November 16, 2009 by Jay Freeborne

This morning, I had a panicked call from a customer I helped this summer from Iowa.   Earlier this year, we helped this client get "currently not collectible" status on his 941 payroll tax debt.  Or so we thought?!

"Jay, they levied my bank accounts again."

"What?!" I said, "Impossible.  It wasn't the IRS that did it.  It must have been the State of Iowa."

"No, Jay.  It says the 'IRS.'"

After he faxed me the paperwork, I saw that the Iowan was right:  the IRS had levied his bank account and sent out a cashier's check for $6958.00, made out to the IRS, for all of the money in his account.  However,  upon closer review, the NOTICE OF LEVY was dated June 22, 2009.  My colleague at Washington Tax Services, Matt Woare, had the right analysis:  this was a bank error!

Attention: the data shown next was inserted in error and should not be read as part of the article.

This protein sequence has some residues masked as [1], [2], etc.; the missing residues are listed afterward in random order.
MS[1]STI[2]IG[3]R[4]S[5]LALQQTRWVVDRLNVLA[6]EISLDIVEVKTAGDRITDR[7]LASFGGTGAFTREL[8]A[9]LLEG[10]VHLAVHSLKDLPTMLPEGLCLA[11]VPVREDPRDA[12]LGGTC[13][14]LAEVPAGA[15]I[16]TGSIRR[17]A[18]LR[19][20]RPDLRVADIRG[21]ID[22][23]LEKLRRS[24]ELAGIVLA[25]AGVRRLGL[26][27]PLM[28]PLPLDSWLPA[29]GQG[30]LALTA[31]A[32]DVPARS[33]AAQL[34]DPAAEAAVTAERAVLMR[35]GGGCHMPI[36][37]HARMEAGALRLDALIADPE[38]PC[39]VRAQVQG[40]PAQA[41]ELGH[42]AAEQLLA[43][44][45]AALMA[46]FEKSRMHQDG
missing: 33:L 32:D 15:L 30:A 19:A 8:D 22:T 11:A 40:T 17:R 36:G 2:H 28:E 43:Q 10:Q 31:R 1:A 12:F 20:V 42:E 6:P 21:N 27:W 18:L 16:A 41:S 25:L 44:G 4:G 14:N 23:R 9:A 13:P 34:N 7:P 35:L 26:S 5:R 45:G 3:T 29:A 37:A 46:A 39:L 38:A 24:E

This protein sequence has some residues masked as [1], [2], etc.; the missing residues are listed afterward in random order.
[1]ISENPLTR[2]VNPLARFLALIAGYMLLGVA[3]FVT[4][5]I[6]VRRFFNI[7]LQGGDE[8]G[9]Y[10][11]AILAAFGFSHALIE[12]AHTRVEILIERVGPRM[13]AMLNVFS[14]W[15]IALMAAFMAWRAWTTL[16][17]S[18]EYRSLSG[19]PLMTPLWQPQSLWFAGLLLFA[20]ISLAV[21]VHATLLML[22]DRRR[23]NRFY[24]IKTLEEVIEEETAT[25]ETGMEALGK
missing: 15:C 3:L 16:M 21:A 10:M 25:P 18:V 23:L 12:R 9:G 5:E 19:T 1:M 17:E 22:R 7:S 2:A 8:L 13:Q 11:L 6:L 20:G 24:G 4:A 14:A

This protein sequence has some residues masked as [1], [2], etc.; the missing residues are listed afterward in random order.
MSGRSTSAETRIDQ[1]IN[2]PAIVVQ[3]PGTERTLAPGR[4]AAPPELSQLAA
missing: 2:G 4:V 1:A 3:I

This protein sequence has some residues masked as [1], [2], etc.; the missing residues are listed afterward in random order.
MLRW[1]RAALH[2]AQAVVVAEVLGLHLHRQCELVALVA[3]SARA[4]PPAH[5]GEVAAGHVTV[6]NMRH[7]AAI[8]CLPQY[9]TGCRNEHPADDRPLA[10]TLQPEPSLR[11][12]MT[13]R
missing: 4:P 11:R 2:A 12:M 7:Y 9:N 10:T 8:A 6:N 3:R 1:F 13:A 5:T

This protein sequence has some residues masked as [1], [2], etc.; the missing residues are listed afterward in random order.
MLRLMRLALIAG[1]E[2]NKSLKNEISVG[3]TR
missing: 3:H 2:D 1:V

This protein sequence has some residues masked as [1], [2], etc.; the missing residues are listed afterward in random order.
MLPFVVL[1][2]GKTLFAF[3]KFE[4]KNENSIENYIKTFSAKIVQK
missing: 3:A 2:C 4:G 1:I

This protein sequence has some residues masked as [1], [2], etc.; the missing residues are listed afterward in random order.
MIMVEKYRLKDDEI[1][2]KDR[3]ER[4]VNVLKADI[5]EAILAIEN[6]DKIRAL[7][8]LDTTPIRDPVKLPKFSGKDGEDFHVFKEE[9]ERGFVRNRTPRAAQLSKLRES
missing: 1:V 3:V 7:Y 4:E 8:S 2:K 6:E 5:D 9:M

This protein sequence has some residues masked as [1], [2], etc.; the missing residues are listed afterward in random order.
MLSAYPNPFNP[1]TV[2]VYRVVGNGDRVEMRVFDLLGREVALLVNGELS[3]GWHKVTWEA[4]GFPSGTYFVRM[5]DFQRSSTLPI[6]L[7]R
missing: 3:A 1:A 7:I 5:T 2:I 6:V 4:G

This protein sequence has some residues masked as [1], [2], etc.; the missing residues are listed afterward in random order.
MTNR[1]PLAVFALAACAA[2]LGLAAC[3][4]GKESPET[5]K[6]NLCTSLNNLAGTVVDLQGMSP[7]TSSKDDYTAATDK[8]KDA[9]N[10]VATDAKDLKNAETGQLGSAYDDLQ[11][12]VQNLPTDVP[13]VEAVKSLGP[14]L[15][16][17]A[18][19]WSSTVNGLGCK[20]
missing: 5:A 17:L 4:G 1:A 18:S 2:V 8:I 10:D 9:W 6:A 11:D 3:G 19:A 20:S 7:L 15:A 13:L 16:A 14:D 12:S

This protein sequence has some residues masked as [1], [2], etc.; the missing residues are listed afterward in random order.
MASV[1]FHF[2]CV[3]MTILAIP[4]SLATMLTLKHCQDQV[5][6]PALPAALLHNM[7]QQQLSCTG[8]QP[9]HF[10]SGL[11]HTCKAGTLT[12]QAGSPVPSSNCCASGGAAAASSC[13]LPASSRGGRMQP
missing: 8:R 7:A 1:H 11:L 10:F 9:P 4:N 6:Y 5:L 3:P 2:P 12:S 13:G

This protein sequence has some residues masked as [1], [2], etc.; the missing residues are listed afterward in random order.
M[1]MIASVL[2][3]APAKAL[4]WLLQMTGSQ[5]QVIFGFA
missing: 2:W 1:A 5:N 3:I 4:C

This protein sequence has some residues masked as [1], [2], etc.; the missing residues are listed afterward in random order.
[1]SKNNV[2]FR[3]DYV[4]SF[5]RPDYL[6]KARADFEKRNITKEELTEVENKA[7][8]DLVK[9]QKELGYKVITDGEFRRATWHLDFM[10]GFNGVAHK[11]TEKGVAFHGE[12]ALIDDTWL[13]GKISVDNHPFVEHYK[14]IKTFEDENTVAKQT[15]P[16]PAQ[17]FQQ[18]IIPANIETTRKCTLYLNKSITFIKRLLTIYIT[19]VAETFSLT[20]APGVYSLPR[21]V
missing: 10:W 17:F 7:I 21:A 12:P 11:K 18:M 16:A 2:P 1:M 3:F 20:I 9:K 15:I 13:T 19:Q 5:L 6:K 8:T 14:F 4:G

Important note:  bank levies are one-time events that affect only monies in your account ON THE DAY the levy is received.

Apparently, the levy notice sat in a bank clerk's in-box for five months until she noticed it.  At my customer's insistence, she called me today, and carefully, I explained to her the law -- of course -- telling her to call the IRS  for verification.  Fortunately, she had not sent the check to the IRS yet! 

This wouldn't be the first time that we have seen small town banks incorrectly enforce a bank levy.  Most large banks don't make this kind of error.

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